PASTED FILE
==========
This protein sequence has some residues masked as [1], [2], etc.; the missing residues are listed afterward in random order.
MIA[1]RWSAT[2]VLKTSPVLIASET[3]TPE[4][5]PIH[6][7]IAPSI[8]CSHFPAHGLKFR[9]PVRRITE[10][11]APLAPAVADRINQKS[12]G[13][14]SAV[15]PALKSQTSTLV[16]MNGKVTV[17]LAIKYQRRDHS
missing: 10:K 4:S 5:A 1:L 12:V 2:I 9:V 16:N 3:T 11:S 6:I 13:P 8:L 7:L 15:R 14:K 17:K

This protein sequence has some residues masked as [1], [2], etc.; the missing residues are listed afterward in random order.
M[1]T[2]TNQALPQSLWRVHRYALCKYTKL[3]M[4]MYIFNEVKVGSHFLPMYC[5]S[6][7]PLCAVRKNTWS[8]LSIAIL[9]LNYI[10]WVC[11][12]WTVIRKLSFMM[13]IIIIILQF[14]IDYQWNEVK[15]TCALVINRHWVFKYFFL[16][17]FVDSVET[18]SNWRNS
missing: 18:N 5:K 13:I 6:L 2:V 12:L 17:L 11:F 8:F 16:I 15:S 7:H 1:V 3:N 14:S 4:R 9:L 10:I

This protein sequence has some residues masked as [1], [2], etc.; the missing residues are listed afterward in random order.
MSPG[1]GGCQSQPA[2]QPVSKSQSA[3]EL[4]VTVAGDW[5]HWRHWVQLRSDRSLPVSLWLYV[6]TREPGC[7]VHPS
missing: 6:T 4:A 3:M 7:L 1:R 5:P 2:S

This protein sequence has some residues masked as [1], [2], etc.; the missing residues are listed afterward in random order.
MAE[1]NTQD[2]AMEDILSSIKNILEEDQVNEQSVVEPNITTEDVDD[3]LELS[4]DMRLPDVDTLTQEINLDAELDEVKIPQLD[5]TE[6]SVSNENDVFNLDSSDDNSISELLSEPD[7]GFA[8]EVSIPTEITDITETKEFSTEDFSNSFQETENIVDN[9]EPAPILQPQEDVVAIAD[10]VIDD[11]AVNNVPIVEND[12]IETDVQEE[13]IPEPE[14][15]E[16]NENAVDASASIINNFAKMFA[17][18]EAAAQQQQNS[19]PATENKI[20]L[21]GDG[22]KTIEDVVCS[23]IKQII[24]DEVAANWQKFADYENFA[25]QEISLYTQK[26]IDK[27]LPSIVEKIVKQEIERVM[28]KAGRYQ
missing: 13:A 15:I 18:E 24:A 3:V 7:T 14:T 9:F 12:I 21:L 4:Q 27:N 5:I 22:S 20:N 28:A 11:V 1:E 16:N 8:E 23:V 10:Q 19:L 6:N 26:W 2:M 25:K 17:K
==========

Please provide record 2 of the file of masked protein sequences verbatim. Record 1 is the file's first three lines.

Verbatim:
This protein sequence has some residues masked as [1], [2], etc.; the missing residues are listed afterward in random order.
M[1]T[2]TNQALPQSLWRVHRYALCKYTKL[3]M[4]MYIFNEVKVGSHFLPMYC[5]S[6][7]PLCAVRKNTWS[8]LSIAIL[9]LNYI[10]WVC[11][12]WTVIRKLSFMM[13]IIIIILQF[14]IDYQWNEVK[15]TCALVINRHWVFKYFFL[16][17]FVDSVET[18]SNWRNS
missing: 18:N 5:K 13:I 6:L 2:V 12:L 17:L 11:F 8:F 16:I 15:S 7:H 1:V 3:N 14:S 4:R 9:L 10:I